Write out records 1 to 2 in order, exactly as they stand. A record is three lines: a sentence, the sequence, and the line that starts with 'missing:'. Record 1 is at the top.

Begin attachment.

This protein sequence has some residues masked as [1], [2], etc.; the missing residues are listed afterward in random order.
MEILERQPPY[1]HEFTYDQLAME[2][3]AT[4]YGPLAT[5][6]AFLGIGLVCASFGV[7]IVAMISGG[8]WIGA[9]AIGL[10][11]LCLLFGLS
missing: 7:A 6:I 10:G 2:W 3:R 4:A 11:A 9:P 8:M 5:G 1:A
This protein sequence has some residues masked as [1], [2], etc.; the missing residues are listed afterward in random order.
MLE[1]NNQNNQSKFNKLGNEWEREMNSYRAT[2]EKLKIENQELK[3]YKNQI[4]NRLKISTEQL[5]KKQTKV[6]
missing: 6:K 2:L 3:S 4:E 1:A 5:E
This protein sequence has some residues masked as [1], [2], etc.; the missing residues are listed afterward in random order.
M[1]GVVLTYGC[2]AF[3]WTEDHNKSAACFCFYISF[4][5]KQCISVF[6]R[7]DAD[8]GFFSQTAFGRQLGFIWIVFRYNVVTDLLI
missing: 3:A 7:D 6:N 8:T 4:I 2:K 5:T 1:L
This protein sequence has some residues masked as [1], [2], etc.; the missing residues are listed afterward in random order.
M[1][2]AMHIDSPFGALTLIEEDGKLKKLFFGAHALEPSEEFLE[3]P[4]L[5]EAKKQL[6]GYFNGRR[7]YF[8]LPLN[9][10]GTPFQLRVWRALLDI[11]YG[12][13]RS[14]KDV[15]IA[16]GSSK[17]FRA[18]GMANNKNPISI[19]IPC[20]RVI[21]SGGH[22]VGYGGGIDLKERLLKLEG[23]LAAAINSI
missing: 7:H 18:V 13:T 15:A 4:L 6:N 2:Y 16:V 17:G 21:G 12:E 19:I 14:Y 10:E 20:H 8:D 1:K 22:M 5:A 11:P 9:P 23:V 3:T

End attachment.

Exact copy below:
This protein sequence has some residues masked as [1], [2], etc.; the missing residues are listed afterward in random order.
MEILERQPPY[1]HEFTYDQLAME[2][3]AT[4]YGPLAT[5][6]AFLGIGLVCASFGV[7]IVAMISGG[8]WIGA[9]AIGL[10][11]LCLLFGLS
missing: 7:A 6:I 10:G 2:W 3:R 4:A 11:A 9:P 8:M 5:G 1:A
This protein sequence has some residues masked as [1], [2], etc.; the missing residues are listed afterward in random order.
MLE[1]NNQNNQSKFNKLGNEWEREMNSYRAT[2]EKLKIENQELK[3]YKNQI[4]NRLKISTEQL[5]KKQTKV[6]
missing: 6:K 2:L 3:S 4:E 1:A 5:E